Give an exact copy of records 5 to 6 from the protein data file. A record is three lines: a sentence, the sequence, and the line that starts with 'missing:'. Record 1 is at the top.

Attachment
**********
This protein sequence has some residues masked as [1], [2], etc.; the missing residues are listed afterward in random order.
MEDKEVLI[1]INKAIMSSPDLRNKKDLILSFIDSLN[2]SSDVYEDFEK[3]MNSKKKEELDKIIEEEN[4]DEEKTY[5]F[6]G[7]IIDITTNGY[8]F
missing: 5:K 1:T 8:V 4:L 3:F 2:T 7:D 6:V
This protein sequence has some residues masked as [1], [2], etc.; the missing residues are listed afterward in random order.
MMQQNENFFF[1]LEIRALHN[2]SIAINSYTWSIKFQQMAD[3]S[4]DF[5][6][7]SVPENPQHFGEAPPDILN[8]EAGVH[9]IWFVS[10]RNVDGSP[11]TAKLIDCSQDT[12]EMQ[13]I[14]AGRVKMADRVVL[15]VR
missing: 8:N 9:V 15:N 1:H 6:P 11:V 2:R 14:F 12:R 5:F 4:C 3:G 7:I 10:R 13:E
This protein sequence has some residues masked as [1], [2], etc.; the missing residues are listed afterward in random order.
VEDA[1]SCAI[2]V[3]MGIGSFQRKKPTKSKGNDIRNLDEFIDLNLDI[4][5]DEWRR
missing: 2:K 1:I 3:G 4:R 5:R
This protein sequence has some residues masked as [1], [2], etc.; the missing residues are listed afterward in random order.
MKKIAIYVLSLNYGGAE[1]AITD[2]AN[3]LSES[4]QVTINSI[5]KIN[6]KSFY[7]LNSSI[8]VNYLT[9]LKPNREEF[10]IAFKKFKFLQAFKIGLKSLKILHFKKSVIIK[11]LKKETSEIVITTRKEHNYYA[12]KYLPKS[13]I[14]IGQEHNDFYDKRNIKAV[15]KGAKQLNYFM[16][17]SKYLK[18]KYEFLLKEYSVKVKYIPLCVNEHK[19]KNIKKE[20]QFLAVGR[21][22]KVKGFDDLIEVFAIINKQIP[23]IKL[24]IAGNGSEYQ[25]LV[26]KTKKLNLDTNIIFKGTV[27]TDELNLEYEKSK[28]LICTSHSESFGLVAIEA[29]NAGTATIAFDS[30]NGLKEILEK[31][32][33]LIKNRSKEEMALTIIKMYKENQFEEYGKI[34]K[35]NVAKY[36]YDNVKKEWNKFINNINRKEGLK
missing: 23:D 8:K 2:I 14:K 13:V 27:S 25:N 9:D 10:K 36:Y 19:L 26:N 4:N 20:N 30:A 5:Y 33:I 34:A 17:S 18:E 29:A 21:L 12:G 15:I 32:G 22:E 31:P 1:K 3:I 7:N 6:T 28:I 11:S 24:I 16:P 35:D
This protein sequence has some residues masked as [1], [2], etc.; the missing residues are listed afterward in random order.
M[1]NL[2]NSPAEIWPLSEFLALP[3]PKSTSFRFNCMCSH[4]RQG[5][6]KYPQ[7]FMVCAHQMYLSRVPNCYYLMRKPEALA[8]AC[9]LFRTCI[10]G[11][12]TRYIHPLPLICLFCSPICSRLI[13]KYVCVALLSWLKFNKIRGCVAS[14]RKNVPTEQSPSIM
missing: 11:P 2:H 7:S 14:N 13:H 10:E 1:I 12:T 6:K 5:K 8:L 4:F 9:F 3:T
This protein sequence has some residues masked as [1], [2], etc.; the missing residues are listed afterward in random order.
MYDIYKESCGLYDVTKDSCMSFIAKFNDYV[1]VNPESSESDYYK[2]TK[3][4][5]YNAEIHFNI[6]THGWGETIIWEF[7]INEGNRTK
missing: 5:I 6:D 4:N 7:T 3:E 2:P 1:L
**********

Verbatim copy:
This protein sequence has some residues masked as [1], [2], etc.; the missing residues are listed afterward in random order.
M[1]NL[2]NSPAEIWPLSEFLALP[3]PKSTSFRFNCMCSH[4]RQG[5][6]KYPQ[7]FMVCAHQMYLSRVPNCYYLMRKPEALA[8]AC[9]LFRTCI[10]G[11][12]TRYIHPLPLICLFCSPICSRLI[13]KYVCVALLSWLKFNKIRGCVAS[14]RKNVPTEQSPSIM
missing: 11:P 2:H 7:S 14:N 13:H 10:E 1:I 12:T 6:K 5:K 8:L 4:F 9:F 3:T
This protein sequence has some residues masked as [1], [2], etc.; the missing residues are listed afterward in random order.
MYDIYKESCGLYDVTKDSCMSFIAKFNDYV[1]VNPESSESDYYK[2]TK[3][4][5]YNAEIHFNI[6]THGWGETIIWEF[7]INEGNRTK
missing: 5:I 6:D 4:N 7:T 3:E 2:P 1:L